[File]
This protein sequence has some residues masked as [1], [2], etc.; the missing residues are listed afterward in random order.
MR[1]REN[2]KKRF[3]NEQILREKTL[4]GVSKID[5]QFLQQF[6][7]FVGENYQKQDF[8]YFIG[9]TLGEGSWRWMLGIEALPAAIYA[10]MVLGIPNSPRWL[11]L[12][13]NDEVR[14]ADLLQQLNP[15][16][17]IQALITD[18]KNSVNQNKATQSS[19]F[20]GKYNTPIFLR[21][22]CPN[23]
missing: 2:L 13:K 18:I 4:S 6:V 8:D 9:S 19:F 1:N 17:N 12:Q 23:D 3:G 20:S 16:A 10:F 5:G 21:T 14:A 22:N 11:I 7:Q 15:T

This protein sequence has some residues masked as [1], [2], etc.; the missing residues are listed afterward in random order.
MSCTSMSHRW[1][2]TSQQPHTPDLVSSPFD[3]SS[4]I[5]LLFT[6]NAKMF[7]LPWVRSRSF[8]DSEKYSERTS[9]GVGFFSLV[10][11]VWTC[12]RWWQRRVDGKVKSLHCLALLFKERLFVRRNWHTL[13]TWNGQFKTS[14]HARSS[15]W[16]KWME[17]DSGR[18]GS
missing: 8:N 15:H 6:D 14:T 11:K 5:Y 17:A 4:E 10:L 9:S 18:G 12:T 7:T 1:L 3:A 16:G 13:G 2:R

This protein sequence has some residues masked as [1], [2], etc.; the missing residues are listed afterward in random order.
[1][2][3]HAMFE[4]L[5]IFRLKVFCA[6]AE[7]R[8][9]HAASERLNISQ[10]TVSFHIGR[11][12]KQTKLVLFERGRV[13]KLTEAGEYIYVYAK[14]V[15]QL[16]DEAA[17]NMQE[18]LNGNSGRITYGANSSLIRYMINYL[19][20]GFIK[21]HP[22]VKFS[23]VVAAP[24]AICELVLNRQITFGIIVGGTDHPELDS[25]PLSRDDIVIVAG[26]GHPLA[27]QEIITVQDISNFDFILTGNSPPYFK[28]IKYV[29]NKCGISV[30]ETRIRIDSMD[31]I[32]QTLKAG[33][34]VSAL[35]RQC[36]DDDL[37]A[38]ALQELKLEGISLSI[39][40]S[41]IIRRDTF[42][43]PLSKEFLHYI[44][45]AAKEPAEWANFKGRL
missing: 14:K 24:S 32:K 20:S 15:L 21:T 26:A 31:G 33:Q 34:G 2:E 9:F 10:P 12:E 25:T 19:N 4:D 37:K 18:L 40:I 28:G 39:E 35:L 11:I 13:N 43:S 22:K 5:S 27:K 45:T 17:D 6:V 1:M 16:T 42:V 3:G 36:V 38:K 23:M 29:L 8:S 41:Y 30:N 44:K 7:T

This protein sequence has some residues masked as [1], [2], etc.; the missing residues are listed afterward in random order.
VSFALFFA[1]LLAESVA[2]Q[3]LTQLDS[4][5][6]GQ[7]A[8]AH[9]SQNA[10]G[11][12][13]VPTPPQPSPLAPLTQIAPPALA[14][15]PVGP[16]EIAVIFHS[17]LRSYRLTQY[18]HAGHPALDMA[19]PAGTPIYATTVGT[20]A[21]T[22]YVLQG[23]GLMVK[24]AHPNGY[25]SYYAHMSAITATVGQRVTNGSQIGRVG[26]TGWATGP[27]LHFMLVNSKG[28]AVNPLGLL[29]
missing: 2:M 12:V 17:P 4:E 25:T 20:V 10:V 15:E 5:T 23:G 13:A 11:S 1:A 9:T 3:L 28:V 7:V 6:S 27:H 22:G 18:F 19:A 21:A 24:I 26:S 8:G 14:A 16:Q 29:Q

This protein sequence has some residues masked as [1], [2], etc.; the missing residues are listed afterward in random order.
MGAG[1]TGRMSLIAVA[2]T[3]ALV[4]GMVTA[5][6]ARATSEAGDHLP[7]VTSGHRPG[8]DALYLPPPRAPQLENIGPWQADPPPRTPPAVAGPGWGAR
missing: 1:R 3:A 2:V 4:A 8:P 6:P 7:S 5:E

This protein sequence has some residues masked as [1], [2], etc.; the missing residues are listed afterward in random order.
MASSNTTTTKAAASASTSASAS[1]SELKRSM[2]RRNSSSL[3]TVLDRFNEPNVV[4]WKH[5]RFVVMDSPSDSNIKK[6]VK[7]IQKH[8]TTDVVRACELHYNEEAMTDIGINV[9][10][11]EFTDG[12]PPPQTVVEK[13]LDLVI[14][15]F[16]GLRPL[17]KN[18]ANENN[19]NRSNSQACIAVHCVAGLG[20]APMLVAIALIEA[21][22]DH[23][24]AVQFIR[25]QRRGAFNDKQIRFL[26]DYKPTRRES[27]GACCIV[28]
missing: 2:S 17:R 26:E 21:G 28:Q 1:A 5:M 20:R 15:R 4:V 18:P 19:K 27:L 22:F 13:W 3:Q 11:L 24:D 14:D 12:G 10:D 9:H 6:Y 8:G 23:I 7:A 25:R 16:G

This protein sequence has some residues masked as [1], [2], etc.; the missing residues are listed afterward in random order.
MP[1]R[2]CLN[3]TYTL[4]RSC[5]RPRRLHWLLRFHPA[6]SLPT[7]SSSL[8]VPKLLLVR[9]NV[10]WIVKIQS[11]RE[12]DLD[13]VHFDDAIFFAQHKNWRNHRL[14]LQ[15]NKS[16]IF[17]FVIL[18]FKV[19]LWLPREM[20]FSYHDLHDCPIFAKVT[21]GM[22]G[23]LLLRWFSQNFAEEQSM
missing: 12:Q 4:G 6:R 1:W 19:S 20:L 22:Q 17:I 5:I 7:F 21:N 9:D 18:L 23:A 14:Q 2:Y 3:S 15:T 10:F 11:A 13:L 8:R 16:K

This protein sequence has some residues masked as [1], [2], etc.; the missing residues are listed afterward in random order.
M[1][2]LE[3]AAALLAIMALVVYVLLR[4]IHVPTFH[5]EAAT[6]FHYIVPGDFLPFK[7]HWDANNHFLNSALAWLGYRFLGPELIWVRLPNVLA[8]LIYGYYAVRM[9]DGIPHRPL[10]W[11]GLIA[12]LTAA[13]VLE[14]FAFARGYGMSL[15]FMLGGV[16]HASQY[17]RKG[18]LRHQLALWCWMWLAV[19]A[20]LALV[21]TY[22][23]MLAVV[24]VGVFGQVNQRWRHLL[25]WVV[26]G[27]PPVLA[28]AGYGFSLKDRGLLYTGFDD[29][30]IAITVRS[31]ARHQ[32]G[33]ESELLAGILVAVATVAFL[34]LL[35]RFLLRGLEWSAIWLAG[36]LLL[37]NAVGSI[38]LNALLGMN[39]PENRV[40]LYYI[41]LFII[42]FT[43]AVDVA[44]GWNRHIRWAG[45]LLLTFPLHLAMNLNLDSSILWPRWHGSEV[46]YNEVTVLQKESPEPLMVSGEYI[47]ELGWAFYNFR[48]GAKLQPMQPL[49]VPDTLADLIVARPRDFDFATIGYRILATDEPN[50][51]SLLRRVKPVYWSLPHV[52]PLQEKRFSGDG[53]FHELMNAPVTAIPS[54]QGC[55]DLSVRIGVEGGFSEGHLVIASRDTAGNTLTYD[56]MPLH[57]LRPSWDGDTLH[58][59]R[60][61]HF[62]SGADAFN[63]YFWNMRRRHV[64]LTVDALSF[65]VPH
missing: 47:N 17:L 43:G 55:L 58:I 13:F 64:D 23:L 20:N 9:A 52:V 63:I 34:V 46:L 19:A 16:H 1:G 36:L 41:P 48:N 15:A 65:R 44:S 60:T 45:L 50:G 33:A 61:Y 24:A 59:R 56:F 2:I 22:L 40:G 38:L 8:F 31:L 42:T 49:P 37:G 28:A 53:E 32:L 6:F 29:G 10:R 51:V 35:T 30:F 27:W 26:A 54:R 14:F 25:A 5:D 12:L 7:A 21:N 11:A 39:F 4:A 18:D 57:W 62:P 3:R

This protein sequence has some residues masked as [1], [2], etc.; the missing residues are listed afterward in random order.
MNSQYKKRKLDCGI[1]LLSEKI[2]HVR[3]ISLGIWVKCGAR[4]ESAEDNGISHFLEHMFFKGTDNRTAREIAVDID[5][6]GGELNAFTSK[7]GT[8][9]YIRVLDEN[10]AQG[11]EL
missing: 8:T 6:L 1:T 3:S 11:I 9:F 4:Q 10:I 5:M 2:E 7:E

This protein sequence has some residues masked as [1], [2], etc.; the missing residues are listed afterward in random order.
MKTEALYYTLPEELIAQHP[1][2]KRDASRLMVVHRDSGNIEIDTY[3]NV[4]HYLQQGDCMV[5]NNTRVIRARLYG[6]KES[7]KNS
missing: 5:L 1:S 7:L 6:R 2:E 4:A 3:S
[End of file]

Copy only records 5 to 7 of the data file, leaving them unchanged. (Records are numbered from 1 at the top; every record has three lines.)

This protein sequence has some residues masked as [1], [2], etc.; the missing residues are listed afterward in random order.
MGAG[1]TGRMSLIAVA[2]T[3]ALV[4]GMVTA[5][6]ARATSEAGDHLP[7]VTSGHRPG[8]DALYLPPPRAPQLENIGPWQADPPPRTPPAVAGPGWGAR
missing: 1:R 3:A 2:V 4:A 8:P 6:P 7:S 5:E

This protein sequence has some residues masked as [1], [2], etc.; the missing residues are listed afterward in random order.
MASSNTTTTKAAASASTSASAS[1]SELKRSM[2]RRNSSSL[3]TVLDRFNEPNVV[4]WKH[5]RFVVMDSPSDSNIKK[6]VK[7]IQKH[8]TTDVVRACELHYNEEAMTDIGINV[9][10][11]EFTDG[12]PPPQTVVEK[13]LDLVI[14][15]F[16]GLRPL[17]KN[18]ANENN[19]NRSNSQACIAVHCVAGLG[20]APMLVAIALIEA[21][22]DH[23][24]AVQFIR[25]QRRGAFNDKQIRFL[26]DYKPTRRES[27]GACCIV[28]
missing: 2:S 17:R 26:E 21:G 28:Q 1:A 5:M 20:R 15:R 4:V 18:P 19:K 27:L 22:F 13:W 3:Q 11:L 24:D 14:D 12:G 10:D 9:H 6:Y 8:G 23:I 7:A 25:R 16:G

This protein sequence has some residues masked as [1], [2], etc.; the missing residues are listed afterward in random order.
MP[1]R[2]CLN[3]TYTL[4]RSC[5]RPRRLHWLLRFHPA[6]SLPT[7]SSSL[8]VPKLLLVR[9]NV[10]WIVKIQS[11]RE[12]DLD[13]VHFDDAIFFAQHKNWRNHRL[14]LQ[15]NKS[16]IF[17]FVIL[18]FKV[19]LWLPREM[20]FSYHDLHDCPIFAKVT[21]GM[22]G[23]LLLRWFSQNFAEEQSM
missing: 12:Q 4:G 6:R 1:W 19:S 20:L 22:Q 17:I 5:I 7:F 21:N 9:D 18:L 23:A 14:Q 2:Y 3:S 15:T 10:F 11:A 13:L 8:R 16:K